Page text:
The first question that may occur to you as you enter Leo’s Grocery is: who’s Leo? “Leo is the friend of my father, Marcelino Moreno,” said his son Marvin. “He sold the store to go back to the Dominican Republic, and my father saw an opportunity and went for it. They’d been friends for fifteen years.”
Marcelino had always worked in bodegas, even as a child in Baní, an hour’s drive west of Santo Domingo. When he came to the United States, he worked at the Hines Auditorium, setting up shows and cleaning up afterwards. He finally saved up enough for the store.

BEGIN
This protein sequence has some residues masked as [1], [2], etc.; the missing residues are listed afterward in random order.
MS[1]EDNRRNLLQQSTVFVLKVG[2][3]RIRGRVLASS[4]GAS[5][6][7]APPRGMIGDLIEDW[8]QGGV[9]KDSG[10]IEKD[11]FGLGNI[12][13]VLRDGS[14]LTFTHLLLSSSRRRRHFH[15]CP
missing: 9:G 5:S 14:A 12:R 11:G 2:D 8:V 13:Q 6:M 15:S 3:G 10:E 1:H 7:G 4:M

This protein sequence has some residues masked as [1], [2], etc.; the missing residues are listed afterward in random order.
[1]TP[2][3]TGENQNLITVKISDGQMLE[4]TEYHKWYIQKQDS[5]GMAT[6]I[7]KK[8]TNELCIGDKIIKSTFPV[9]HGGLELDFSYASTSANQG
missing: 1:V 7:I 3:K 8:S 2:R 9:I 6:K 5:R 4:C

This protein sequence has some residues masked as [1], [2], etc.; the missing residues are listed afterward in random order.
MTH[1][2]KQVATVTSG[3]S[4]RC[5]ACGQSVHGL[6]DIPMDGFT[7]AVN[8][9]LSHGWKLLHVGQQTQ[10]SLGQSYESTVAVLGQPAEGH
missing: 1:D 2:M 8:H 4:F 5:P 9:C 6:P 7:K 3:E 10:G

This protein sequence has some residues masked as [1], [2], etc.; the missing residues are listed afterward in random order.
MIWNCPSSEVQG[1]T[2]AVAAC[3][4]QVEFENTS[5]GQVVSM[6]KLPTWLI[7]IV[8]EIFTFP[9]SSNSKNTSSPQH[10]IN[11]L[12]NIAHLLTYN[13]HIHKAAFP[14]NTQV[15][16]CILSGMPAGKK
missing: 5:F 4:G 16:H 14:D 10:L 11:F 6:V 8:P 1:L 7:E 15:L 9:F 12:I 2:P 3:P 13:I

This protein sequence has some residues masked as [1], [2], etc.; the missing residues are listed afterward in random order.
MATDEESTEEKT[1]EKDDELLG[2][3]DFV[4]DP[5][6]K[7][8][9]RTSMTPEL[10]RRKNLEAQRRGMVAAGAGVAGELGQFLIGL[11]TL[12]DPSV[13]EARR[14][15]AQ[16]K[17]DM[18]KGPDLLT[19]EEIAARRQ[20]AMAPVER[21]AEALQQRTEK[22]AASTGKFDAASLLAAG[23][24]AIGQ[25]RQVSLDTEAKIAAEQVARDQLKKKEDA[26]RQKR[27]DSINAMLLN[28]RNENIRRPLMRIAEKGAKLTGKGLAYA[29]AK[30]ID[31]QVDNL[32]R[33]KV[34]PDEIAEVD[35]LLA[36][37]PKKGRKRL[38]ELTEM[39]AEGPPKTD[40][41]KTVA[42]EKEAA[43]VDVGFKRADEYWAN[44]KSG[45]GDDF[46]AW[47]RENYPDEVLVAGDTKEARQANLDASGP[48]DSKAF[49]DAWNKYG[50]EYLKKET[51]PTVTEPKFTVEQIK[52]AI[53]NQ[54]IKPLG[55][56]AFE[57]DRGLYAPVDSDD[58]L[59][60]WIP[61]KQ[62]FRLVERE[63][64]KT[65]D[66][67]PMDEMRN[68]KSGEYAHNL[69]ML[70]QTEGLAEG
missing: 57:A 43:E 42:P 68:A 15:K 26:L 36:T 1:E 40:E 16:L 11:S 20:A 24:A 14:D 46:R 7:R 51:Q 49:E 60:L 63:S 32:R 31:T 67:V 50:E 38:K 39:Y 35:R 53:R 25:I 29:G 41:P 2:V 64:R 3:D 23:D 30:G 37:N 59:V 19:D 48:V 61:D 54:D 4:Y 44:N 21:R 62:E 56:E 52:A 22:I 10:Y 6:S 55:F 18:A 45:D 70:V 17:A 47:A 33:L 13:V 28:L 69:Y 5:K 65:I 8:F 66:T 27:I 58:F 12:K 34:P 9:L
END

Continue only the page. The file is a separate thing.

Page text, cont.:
“Even now, at 53, he works all the time. He wakes up at 7 and retires at 12 midnight. Wherever he is, whatever he does, it’s got to do with the business. Whether he’s in the store or not. Seven days a week. We have to force him to take a vacation. You can’t work 365 days a year. It weighs on your body sooner or later.”
Marvin said his father likes his job and genuinely gets along with his customers. “Regardless of what people say, it’s a real neighborhood. Unless you disrespect someone, people are going to be friendly toward you.”
Who did the paintings on the store walls, the lions, the flowers, the king and queen, making it the most colorful bodega in the neighborhood? “Those were from a City Year initiative about a decade ago,” said Marvin. “No idea who the painter was.”
And who is the young man in front of the building in the top picture? No idea. He posed briefly and moved on before I could ask his name.